Weekend Watch: The Marvels, For All Mankind Season 4
Marvel heads across the universe while humanity has trouble on Mars
Image Credit: Marvel Studios
Welcome to the latest edition of Weekend Watch, in which I recommend (or occasionally warn against) movies or TV shows I’ve been checking out. This week, Carol Danvers is back, bringing a new and an old friend along, while the Martian chronicles continue for NASA and co. Follow James on Twitter: @jamwhite and Threads/Instagram:@jammerwhite
It has only taken a couple of years for Marvel to go from box office behemoth to pop culture punching bag. Some disappointing results both critically and commercially for recent big-screen offerings and a severely mixed response to its Disney+ output have left it needing to revitalize its reputation.
The director here is Nia DaCosta, who did such good work with Little Woods and 2021’s Candyman. While she is sometimes swallowed up by the Marvel machine (not all of the fights are as effective as they could be, especially given the powers on display), she guides her characters through the emotional beats effectively, helped by the lead trio.
Though this is the follow-up to Captain Marvel and Brie Larson’s Carol Danvers certainly gets her share of the spotlight, she is outshone by Teyonah Parris as the grown Monica Rambeau we met in WandaVision and particularly Iman Vellani as the ever-enthusiastic Kamala Khan, AKA Ms. Marvel. It’s Vellani who –– as in the Disney+ series which introduced the character –– sparkles once more, her energy driving the majority of the laughs while leaving room for other layers.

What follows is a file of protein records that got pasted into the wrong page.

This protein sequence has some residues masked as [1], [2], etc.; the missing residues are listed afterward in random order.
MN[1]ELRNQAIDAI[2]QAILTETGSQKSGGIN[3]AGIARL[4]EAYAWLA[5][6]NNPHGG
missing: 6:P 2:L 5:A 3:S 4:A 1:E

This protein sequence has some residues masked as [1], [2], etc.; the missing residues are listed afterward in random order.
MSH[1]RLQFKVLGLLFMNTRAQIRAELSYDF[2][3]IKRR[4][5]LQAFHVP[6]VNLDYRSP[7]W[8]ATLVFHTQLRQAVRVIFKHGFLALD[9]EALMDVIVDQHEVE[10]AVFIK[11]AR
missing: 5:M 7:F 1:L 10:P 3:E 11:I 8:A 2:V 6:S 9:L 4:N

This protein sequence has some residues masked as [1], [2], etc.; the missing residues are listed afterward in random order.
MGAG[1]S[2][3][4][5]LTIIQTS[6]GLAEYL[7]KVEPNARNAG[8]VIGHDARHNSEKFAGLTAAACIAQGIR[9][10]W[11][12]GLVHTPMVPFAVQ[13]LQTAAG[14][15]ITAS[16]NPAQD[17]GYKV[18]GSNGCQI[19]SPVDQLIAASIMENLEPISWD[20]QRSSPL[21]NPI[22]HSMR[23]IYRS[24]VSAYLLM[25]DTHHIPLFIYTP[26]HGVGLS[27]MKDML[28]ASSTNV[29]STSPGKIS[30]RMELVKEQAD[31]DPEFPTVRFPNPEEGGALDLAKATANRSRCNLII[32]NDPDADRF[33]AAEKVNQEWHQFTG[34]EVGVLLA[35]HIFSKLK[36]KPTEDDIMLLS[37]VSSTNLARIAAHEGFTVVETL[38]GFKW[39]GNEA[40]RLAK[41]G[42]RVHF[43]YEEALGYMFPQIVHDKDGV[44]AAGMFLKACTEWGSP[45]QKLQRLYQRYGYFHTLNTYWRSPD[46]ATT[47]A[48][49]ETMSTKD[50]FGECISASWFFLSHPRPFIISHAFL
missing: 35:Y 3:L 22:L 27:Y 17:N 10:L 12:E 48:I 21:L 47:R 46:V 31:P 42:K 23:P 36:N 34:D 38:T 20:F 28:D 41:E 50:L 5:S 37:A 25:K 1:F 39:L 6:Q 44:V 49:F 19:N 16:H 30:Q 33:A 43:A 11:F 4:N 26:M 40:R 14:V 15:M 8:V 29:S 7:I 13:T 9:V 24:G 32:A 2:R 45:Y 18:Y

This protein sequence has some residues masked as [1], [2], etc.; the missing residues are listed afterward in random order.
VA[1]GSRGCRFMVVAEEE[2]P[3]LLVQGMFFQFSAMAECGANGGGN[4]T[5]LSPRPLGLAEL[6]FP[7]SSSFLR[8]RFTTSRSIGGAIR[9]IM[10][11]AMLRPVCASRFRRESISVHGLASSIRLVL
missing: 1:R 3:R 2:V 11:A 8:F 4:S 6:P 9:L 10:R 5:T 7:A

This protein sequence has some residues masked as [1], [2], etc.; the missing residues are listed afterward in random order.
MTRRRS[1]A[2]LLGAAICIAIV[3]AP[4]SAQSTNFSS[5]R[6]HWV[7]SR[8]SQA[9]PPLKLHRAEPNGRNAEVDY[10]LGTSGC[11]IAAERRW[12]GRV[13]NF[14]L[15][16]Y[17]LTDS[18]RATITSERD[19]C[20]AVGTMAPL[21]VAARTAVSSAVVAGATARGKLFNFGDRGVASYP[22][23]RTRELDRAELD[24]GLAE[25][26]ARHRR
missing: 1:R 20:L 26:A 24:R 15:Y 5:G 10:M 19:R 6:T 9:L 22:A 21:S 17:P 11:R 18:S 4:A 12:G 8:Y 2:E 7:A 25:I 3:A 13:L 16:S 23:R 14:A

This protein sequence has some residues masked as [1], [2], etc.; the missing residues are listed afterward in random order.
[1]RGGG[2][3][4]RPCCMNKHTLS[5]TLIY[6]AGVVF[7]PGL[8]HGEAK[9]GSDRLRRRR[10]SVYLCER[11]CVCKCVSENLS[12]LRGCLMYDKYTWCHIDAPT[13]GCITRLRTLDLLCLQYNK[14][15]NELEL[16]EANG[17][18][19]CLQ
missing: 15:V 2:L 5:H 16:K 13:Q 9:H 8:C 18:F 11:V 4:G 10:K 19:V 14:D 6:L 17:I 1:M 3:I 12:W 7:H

Thanks partly to Ms. Marvel and some other elements, this is a resoundingly funny film, with some out-there concepts that work to a certain degree before the storyline largely abandons them to get back to the larger issues at hand. It can lead to a certain amount of tonal whiplash, but I certainly enjoyed them.